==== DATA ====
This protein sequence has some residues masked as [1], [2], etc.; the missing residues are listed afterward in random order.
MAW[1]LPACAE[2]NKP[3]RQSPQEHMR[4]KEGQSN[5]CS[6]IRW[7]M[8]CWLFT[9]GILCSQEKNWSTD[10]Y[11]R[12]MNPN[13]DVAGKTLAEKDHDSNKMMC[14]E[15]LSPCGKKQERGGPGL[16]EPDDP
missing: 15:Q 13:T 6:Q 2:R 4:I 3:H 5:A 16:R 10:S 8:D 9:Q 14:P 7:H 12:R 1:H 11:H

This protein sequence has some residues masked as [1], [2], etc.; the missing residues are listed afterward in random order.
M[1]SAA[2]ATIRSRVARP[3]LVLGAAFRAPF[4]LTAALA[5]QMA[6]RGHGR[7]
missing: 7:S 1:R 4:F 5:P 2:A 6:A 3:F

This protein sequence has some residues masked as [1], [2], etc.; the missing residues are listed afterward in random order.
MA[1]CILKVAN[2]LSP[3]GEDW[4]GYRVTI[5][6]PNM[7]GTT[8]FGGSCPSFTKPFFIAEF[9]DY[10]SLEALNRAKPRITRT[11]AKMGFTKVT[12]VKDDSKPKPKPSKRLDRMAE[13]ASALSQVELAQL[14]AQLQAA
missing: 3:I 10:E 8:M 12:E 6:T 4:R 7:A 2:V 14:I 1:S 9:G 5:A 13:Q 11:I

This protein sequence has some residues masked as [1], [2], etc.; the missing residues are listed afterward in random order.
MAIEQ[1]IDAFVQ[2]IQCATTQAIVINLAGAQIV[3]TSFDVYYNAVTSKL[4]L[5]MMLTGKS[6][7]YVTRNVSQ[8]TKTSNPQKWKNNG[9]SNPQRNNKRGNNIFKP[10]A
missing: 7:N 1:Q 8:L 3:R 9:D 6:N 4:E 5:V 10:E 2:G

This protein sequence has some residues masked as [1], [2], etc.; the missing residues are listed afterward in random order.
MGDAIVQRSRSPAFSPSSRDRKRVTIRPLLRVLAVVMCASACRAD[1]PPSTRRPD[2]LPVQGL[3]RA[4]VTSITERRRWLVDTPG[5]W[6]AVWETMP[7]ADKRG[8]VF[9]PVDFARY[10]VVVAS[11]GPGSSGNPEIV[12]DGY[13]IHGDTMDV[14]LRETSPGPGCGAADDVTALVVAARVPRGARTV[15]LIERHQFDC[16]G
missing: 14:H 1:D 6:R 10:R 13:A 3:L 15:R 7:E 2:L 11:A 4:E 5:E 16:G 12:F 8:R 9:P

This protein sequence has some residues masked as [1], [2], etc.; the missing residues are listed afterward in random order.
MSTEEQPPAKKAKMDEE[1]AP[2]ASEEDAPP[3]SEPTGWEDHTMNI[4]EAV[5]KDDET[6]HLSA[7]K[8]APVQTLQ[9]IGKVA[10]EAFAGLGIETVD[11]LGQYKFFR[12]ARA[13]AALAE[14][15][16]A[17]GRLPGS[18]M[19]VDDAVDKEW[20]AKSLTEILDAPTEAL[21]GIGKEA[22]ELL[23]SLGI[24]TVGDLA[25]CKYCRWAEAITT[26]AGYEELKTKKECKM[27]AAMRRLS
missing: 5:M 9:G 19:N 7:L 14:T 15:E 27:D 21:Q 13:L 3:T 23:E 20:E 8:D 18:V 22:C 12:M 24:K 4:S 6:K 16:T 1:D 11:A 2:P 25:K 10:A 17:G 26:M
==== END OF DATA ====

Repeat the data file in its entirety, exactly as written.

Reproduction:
This protein sequence has some residues masked as [1], [2], etc.; the missing residues are listed afterward in random order.
MAW[1]LPACAE[2]NKP[3]RQSPQEHMR[4]KEGQSN[5]CS[6]IRW[7]M[8]CWLFT[9]GILCSQEKNWSTD[10]Y[11]R[12]MNPN[13]DVAGKTLAEKDHDSNKMMC[14]E[15]LSPCGKKQERGGPGL[16]EPDDP
missing: 15:Q 13:T 6:Q 2:R 4:I 3:H 5:A 16:R 10:S 8:D 9:Q 14:P 7:H 12:R 1:H 11:H

This protein sequence has some residues masked as [1], [2], etc.; the missing residues are listed afterward in random order.
M[1]SAA[2]ATIRSRVARP[3]LVLGAAFRAPF[4]LTAALA[5]QMA[6]RGHGR[7]
missing: 7:S 1:R 4:F 5:P 2:A 6:A 3:F

This protein sequence has some residues masked as [1], [2], etc.; the missing residues are listed afterward in random order.
MA[1]CILKVAN[2]LSP[3]GEDW[4]GYRVTI[5][6]PNM[7]GTT[8]FGGSCPSFTKPFFIAEF[9]DY[10]SLEALNRAKPRITRT[11]AKMGFTKVT[12]VKDDSKPKPKPSKRLDRMAE[13]ASALSQVELAQL[14]AQLQAA
missing: 3:I 10:E 8:M 12:E 6:T 4:R 7:A 2:V 14:I 1:S 9:G 5:A 13:Q 11:I

This protein sequence has some residues masked as [1], [2], etc.; the missing residues are listed afterward in random order.
MAIEQ[1]IDAFVQ[2]IQCATTQAIVINLAGAQIV[3]TSFDVYYNAVTSKL[4]L[5]MMLTGKS[6][7]YVTRNVSQ[8]TKTSNPQKWKNNG[9]SNPQRNNKRGNNIFKP[10]A
missing: 7:N 1:Q 8:L 3:R 9:D 6:N 4:E 5:V 10:E 2:G

This protein sequence has some residues masked as [1], [2], etc.; the missing residues are listed afterward in random order.
MGDAIVQRSRSPAFSPSSRDRKRVTIRPLLRVLAVVMCASACRAD[1]PPSTRRPD[2]LPVQGL[3]RA[4]VTSITERRRWLVDTPG[5]W[6]AVWETMP[7]ADKRG[8]VF[9]PVDFARY[10]VVVAS[11]GPGSSGNPEIV[12]DGY[13]IHGDTMDV[14]LRETSPGPGCGAADDVTALVVAARVPRGARTV[15]LIERHQFDC[16]G
missing: 14:H 1:D 6:R 10:R 13:A 3:L 15:R 7:E 2:L 11:A 4:E 5:E 16:G 12:F 8:R 9:P

This protein sequence has some residues masked as [1], [2], etc.; the missing residues are listed afterward in random order.
MSTEEQPPAKKAKMDEE[1]AP[2]ASEEDAPP[3]SEPTGWEDHTMNI[4]EAV[5]KDDET[6]HLSA[7]K[8]APVQTLQ[9]IGKVA[10]EAFAGLGIETVD[11]LGQYKFFR[12]ARA[13]AALAE[14][15][16]A[17]GRLPGS[18]M[19]VDDAVDKEW[20]AKSLTEILDAPTEAL[21]GIGKEA[22]ELL[23]SLGI[24]TVGDLA[25]CKYCRWAEAITT[26]AGYEELKTKKECKM[27]AAMRRLS
missing: 5:M 9:G 19:N 7:L 14:T 15:E 27:D 21:Q 13:L 3:T 23:E 20:E 8:D 18:V 22:C 12:M 24:K 4:S 6:K 16:T 1:D 11:A 2:P 25:K 10:A 17:G 26:M